In this case, the Appellate Court found that the dealer plates “had a logical tendency to show a connection between the defendant and the larcenous scheme,” as well as the requisite intent to commit conspiracy to commit larceny. Indeed, this evidence countered the defendant’s assertion that he was an innocent bystander. While the evidence itself might have been weak, this was an issue of its weight, not its relevance. Therefore, the trial court did not abuse its discretion by allowing it.

There are many grounds for excluding relevant evidence, such as the risk of unfair prejudice. Naturally, all evidence against the defendant is damaging and thus prejudicial, so the appropriate inquiry is whether the proffered evidence will “improperly arouse the emotions of the jury.” In this case, the defendant argued that the jury may have concluded that the dealer plates, which belonged to his previous employer, were stolen, a fact which they would then impermissibly use to infer he committed the presently charged offenses. The Appellate Court stated that while such impermissible inferences may have been drawn, the trial court has broad discretion in weighing the probative value versus prejudicial impact, a decision reversible only upon showing an abuse of discretion or manifest injustice. Based on the facts of this case, the Court could not conclude that the trial court abused its discretion; therefore, the defendant’s claims on appeal failed.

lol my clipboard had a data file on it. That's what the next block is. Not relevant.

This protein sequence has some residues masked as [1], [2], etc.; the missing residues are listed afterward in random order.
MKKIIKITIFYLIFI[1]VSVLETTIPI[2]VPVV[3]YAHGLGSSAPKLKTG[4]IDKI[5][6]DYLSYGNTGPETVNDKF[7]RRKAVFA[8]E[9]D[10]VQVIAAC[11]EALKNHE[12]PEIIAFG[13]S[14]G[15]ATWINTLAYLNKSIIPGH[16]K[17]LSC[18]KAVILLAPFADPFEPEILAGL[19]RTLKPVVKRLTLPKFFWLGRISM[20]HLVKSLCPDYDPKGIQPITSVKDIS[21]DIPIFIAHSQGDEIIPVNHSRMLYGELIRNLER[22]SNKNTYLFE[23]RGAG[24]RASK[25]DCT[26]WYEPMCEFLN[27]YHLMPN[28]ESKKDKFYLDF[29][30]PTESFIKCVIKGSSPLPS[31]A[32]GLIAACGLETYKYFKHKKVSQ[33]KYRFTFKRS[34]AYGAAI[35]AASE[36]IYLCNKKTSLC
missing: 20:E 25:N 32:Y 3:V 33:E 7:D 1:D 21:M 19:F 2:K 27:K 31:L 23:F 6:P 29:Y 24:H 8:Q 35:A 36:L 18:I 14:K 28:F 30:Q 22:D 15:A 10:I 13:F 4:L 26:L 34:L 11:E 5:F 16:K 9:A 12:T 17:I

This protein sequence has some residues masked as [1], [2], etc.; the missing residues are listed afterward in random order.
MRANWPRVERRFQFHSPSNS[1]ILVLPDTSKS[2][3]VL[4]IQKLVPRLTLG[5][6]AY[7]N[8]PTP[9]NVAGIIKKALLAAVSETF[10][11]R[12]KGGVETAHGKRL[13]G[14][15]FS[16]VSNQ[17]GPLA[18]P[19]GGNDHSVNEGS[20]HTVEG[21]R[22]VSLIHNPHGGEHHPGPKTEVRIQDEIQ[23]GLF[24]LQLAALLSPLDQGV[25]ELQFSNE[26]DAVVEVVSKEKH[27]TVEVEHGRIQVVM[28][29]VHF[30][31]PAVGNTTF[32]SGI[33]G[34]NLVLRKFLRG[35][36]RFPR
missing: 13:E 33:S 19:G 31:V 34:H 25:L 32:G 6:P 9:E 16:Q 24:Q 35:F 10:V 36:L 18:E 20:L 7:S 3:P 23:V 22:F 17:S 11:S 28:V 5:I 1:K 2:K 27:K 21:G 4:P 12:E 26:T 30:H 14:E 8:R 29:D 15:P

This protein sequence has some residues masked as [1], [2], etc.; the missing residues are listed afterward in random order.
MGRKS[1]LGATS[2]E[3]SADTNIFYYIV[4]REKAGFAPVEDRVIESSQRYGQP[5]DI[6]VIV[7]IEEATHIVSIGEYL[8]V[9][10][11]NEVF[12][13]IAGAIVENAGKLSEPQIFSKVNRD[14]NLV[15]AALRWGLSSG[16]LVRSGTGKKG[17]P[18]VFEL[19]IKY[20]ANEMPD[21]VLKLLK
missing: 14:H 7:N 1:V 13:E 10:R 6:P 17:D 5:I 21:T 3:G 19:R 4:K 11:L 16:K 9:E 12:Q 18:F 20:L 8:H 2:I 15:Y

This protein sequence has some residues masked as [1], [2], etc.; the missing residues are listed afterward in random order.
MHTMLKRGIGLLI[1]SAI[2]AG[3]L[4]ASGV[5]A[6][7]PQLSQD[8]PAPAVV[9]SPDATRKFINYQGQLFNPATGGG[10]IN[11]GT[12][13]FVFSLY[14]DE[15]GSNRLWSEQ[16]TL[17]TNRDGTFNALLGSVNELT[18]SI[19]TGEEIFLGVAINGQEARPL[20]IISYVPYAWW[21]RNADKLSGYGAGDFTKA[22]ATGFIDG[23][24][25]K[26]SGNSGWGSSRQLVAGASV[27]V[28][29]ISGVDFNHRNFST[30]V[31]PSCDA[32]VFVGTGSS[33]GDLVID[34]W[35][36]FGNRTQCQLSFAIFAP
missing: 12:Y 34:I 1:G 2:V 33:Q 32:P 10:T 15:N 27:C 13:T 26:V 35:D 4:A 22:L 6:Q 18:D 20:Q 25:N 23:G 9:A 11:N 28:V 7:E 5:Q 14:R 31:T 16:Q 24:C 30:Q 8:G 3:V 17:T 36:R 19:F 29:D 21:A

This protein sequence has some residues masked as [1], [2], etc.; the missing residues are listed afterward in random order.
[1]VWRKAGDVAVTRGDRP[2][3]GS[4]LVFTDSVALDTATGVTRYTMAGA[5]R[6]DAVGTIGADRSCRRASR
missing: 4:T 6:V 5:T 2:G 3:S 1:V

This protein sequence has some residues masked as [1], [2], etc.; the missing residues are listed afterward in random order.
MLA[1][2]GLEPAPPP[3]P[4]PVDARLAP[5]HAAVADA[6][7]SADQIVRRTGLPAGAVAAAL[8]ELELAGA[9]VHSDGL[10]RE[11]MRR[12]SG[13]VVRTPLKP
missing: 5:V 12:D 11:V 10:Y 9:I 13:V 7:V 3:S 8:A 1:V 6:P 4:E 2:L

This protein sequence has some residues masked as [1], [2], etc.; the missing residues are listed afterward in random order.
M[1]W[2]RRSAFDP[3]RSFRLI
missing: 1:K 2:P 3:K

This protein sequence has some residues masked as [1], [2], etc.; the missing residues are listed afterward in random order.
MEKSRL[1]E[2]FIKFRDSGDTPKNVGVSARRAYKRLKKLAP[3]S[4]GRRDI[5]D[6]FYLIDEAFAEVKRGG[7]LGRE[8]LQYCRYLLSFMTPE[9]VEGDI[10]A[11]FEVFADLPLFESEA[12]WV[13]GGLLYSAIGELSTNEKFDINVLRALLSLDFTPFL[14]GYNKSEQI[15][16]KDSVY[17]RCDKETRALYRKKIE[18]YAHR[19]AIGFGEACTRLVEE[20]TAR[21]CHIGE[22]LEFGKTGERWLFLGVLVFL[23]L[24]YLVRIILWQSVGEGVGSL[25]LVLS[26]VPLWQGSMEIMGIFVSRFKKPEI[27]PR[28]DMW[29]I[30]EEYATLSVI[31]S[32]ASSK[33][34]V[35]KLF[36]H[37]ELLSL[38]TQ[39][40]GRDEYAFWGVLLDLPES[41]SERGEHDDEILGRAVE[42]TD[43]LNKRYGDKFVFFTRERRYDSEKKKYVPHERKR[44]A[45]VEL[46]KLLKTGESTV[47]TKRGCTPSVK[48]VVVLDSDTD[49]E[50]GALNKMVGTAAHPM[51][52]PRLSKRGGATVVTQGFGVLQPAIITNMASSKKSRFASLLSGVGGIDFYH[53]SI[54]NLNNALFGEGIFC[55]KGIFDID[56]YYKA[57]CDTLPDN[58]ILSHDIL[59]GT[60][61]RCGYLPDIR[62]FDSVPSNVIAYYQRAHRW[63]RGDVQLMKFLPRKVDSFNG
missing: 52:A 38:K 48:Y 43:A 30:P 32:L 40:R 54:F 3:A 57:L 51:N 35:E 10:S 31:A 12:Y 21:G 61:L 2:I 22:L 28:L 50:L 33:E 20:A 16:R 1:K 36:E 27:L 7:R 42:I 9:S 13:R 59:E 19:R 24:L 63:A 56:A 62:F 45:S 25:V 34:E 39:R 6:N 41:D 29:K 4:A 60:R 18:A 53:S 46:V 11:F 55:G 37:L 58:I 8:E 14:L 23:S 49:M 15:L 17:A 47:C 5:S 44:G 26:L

When faced with a charge of larceny, burglary, conspiracy, or attempt, an individual is best served by consulting with an experienced criminal law practitioner. Should you have any questions regarding criminal defense, please do not hesitate to contact Attorney Joseph C. Maya in the firm’s Westport office in Fairfield County at 203-221-3100 or at JMaya@Mayalaw.com.

Written by Lindsay E. Raber, Esq.

“Mommy Just Got Into a Little Accident,” Along With Other Evidence, Was Sufficient to Find That DUI Driver Operated her Car

In a recent criminal law matter, a Superior Court of Connecticut dismissed the plaintiff’s license suspension appeal, stating that the hearing officer had sufficient evidence to find that the plaintiff “operated” her motor vehicle.

This case arose from an incident that occurred on December 12, 2010. Police responded to a complaint from a woman (neighbor), who stated that the plaintiff’s vehicle backed out of her driveway across the street and struck her car. Officers proceeded up the driveway in question and saw the plaintiff, who was accompanied by her four-year-old son, “fumbling with her keys and struggling to keep her balance as she attempted to open her garage.” The plaintiff was visibly intoxicated, and when the officer asked the son what happened, he responded, “Mommy just got into a little accident.” Officers believed the plaintiff was so inebriated that administering the field sobriety tests would be unsafe. They arrested the plaintiff and transported her to police headquarters, where two breath tests revealed blood alcohol contents of 0.2181 and 0.2097, two-and-a-half times the legal limit. A subsequent inspection of the plaintiff’s vehicle revealed damage consistent with that from the neighbor’s car.